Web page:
Remembering Gianfranco Cecchin

Five years ago, while fervently putting together the contents of the first edition of New Therapist, the handful of founding members was mulling how best to ensure a powerful, irresistible collection of articles to put the new publication on the map.

The centerpiece of the launch edition was an in-depth interview with Gianfranco Cecchin, the irreverent, gentle Italian who, along with three other psychiatrists had, in the 1970’s formed what became known as the Milan school of family therapy.

The interview hit the spot, for publisher and readers. Cecchin’s approach embodied a professional and compassionate integrity that New Therapist could only wish to promote.

In the early hours of Monday, February 2, 2004, Cecchin was killed in a motor accident.

His most recent work had been about what he called prejudice – more specifi cally the prejudices that we, as therapists take into our consulting rooms and how they so easily color how we see our clients and their stories.

Cecchin was prejudiced about prejudice. And, in his typically self-aware fashion, he was even prejudiced about his own prejudices about prejudice.

It is with a sense of great loss and sadness that we remember Gianfranco with selected extracts from New Therapist’s first ever published interview.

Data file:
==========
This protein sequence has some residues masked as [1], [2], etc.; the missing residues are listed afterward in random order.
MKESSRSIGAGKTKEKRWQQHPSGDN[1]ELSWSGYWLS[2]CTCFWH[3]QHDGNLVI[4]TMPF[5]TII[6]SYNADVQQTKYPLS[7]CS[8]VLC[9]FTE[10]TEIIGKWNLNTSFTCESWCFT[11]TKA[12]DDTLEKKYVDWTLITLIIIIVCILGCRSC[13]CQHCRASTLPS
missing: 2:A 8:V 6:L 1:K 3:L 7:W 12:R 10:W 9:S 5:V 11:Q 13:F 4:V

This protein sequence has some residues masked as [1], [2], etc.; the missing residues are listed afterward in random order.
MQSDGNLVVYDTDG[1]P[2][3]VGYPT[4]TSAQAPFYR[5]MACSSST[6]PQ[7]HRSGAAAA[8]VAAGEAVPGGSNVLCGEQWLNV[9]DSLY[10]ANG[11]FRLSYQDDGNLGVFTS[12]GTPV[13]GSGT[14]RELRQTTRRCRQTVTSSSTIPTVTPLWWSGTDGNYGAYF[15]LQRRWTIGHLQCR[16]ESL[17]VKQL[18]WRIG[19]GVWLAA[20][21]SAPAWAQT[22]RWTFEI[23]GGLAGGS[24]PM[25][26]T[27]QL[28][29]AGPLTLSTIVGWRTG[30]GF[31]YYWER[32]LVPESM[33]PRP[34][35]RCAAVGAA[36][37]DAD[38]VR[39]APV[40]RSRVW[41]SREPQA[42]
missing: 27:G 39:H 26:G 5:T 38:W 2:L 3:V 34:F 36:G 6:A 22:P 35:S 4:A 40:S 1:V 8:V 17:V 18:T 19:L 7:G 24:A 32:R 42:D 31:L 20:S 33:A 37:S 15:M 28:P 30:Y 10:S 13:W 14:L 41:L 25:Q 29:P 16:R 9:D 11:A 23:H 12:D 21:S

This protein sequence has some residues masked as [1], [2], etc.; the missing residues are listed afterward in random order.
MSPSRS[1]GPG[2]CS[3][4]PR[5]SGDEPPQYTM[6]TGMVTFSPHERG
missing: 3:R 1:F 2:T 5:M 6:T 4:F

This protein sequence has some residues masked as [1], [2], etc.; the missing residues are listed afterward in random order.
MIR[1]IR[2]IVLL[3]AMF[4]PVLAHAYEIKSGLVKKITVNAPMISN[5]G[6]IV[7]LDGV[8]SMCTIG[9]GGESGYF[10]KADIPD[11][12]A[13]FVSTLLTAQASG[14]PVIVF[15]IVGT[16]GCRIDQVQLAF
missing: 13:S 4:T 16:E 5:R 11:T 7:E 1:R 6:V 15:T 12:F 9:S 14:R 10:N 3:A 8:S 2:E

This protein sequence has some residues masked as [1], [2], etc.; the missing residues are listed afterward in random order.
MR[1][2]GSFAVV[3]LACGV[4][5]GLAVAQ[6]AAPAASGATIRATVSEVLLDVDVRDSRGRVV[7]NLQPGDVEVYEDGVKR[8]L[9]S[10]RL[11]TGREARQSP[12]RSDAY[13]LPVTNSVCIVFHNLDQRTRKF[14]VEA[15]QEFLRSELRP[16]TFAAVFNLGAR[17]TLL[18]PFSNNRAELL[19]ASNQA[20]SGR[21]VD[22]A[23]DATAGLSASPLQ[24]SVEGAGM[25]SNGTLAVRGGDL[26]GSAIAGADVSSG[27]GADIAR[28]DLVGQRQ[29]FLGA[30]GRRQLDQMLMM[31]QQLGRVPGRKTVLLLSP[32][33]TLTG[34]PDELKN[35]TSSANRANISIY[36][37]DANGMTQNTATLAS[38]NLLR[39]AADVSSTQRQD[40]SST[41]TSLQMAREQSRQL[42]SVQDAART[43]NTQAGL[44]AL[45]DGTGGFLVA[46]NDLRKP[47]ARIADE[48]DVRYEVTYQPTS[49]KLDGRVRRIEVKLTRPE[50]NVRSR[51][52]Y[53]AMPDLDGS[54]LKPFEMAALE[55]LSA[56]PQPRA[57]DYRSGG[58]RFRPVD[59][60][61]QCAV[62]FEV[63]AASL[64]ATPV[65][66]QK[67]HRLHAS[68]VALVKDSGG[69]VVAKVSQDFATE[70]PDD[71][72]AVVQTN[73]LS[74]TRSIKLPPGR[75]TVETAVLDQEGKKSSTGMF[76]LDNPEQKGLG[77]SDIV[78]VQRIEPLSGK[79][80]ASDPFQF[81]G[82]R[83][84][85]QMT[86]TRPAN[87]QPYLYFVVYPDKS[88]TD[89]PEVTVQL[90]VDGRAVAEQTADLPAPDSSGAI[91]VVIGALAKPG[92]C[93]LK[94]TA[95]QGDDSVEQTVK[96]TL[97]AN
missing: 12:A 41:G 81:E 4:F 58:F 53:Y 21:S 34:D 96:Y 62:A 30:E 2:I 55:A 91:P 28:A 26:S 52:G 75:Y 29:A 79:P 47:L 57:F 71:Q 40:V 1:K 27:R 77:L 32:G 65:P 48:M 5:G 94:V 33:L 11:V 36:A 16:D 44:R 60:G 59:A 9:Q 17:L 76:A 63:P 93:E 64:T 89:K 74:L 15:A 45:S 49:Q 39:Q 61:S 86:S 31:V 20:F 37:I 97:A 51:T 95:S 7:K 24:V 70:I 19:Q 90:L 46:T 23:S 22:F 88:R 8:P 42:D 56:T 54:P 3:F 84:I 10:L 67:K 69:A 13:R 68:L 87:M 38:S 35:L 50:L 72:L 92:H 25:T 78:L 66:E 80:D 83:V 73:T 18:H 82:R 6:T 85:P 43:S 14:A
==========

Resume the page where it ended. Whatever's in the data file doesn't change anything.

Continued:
“Psychoanalysis became very useful as a source of stories. It gave beautiful stories to make sense of what happens – the oedipal stories are very good. Psychoanalysis became a problem when they began to believe what the stories were saying.”

“There are three or four prejudices I believe now to be better prejudices, but only temporarily. Even they change and go away. That nature takes care of itself, that people are basically good, prejudices like that. I keep them because they are useful. But that is another prejudice – why should things be useful.”

“It is impossible to be neutral. You always have some opinions about what is going on and your opinions are going to have an influence. The big challenge is to the belief in reality; looking for scientific truth and what is really going on. What is the real story with the family? What is the real diagnosis? This is the medical model. What is the real reason behind what is going on? You think that what you observe is there. But we fi nd what we look for. The recent change in the past fi ve or 10 years is the realisation that there is no reality to discover. You are not discovering the reality, you are inventing the reality.”

“We are aware that therapy was invented to cure people. But, often it becomes part of the problem. We see it all the time. People go to therapy for years, they keep changing therapists and are so much under therapy that they create a new disease—the disease of being in therapy.”

-John Soderlund


Return to New Therapist home page


Copyright © New Therapist